A couple of weeks back Tamal Bandyopadhyay released his first book, ‘A Bank for the Buck’. It is the story about HDFC Bank, India’s most valuable bank. I am proud to have been associated with HDFC Bank, being part of Aditya Puri’s ‘dirty dozen’ that started it in 1995. Our daughter, Mihika, is thrilled since Chapter 4 is titled ‘There’s a Baby on the Trading Floor!’ and it talks about how we had to baby-proof the dealing room since she would spend Saturdays with me at office.
I had forgotten some of the stories that Tamal has narrated, but one that I never forgot was to do with the pricing of our IPO. The IPO was to be at par and most of us ‘smart’ bankers felt we should have a small premium. Deepak Parekh, the Chairman of HDFC, told us, “Leave some money on the table. Investors will reward you in the future for doing so.” We thought he was being too conservative, but Deepak had the last laugh, since the stock has done exceedingly well with a CAGR of 39% for the past 17 years. Maybe, as I learnt from the book, Deepak was worried that he would see a repeat of the near-disastrous HDFC IPO. This was possibly the only capital markets lesson I learnt during my sales and trading career.
At IDFC Private Equity we have taken 4 of our portfolio companies public. And at all of these 4 IPOs we battled, with varying degrees of intensity, with the promoters, management teams and the bankers on the pricing of the IPO. And our constant position was “Price the IPO attractively. Leave money for promoters / sponsors and get the promoters excited (the fact that the execution team would then spend their time dragging down the price could be the topic for another blog!). It happened every time. And promoters have always told us (not at the time of the IPO, but many months later) that this conservative approach actually helped their share price in the long term. A little hit in dilution upfront of 1% could pay handsome dividends over time on the balance 90%. And this is something that promoters just don’t get. Once a stock is hammered after an IPO it becomes very difficult to recover.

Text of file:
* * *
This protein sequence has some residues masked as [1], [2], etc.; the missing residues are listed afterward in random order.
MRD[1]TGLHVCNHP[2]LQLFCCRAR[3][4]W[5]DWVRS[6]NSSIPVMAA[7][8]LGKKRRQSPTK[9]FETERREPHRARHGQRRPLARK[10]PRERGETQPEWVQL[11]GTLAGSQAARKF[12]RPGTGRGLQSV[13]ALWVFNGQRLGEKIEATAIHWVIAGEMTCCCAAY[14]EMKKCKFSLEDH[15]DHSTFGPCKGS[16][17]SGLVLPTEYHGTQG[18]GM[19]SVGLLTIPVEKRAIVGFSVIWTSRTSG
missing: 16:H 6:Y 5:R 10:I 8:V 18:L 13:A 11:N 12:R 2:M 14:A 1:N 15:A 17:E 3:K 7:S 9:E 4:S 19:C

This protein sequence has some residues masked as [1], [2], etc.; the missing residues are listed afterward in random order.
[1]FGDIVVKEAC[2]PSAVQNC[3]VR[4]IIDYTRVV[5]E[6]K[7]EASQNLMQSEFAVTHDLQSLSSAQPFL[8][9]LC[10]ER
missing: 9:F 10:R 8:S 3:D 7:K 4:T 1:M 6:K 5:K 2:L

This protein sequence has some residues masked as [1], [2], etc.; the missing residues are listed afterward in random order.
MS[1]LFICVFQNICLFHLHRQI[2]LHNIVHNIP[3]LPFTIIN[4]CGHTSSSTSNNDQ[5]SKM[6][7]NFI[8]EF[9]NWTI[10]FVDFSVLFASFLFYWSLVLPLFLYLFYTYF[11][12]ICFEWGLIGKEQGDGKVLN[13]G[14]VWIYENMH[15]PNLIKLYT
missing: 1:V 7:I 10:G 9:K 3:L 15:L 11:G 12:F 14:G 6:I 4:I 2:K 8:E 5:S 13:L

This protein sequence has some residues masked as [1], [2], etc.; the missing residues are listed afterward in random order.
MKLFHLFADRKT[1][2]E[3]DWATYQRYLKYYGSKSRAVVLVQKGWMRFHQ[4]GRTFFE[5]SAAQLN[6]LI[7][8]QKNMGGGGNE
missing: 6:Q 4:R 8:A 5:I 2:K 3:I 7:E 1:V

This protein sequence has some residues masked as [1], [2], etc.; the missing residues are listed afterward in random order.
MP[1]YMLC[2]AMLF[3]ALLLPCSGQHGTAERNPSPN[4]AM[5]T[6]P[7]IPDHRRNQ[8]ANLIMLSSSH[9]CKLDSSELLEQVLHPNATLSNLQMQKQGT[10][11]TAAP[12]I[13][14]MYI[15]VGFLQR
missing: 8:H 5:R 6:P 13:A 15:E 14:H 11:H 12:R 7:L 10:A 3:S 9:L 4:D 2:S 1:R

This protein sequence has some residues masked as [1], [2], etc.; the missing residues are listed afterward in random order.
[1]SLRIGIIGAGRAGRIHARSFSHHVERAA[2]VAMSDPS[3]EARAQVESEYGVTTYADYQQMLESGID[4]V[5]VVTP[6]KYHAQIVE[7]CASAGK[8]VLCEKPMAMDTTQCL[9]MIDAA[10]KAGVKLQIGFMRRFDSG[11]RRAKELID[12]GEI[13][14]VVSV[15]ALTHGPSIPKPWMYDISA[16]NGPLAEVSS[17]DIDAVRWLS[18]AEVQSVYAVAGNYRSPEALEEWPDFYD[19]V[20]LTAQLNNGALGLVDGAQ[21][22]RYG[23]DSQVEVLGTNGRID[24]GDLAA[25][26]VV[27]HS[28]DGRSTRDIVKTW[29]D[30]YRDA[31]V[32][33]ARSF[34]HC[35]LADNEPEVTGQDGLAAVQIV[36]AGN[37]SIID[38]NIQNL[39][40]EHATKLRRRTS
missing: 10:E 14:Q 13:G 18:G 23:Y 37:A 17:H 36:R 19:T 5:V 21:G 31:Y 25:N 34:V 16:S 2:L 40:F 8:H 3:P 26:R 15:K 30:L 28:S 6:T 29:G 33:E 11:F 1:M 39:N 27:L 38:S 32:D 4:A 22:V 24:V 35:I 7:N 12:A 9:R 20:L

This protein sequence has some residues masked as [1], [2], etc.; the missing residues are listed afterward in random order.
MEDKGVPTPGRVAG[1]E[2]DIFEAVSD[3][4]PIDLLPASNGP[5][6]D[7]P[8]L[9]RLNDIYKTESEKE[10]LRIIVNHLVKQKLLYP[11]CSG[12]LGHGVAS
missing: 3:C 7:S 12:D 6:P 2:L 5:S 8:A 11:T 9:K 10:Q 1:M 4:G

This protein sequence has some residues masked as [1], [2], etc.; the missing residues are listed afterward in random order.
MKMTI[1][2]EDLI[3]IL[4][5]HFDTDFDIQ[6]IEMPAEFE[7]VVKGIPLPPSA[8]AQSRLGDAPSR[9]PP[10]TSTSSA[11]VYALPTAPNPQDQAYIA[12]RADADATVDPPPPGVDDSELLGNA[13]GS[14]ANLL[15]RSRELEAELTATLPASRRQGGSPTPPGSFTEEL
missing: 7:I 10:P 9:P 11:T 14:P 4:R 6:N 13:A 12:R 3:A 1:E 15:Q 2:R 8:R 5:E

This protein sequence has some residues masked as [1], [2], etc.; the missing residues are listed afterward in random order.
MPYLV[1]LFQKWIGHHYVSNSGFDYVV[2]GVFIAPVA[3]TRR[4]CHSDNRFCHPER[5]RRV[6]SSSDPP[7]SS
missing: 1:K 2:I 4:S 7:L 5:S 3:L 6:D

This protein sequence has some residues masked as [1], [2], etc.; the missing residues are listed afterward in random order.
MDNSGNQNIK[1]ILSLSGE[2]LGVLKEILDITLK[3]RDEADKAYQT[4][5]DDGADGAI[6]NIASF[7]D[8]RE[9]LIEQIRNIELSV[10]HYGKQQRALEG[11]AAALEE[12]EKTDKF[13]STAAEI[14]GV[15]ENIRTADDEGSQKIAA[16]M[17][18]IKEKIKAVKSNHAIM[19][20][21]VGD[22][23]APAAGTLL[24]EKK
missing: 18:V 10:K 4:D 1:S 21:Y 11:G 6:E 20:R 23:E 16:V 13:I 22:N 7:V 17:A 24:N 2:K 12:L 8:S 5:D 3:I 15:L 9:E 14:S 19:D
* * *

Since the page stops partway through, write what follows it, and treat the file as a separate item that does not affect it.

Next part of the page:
A disturbing scenario has consistently been taking place when promoters and PE investors, together, with the bankers, drive the IPO price up when selling the dream. The juice is totally sucked out of the company by pricing the IPO ridiculously high. Some of the existing investors may exit at that stage than barely 6 months back. Retail investors get dumped with this junk.
I have mentioned in an earlier blog about how companies get destroyed when PE investors come in at a high valuation – if it’s a straight equity deal, the PE investor makes the promoter’s and management’s life miserable and if it is a convertible the promoter runs the risk of being significantly diluted if the company under performs.
Thanks to all of you who have commented on my earlier blogs. One of the comments was that bad investments kill a sector. In the same manner, poorly performing IPOs also kill the IPO market. So remember Deepak Parekh’s simple message 17 years back – “Leave some money on the table.”
(I look forward to having an online discussion on these issues – so please continue to write in with your comments. I spent over a decade in the private equity industry and enjoyed the excitement of working with great colleagues and partnering exceptionally brilliant entrepreneurs to build India’s infrastructure. We had a great ride, but sometimes we got it wrong! I am now experimenting to see how we can transfer the lessons I learnt, and did not learn, in the for-profit world to the incredibly passionate and brilliant social entrepreneurs I now hang out with; the aim is to build sustainable organisations without destroying the soul of their NGOs)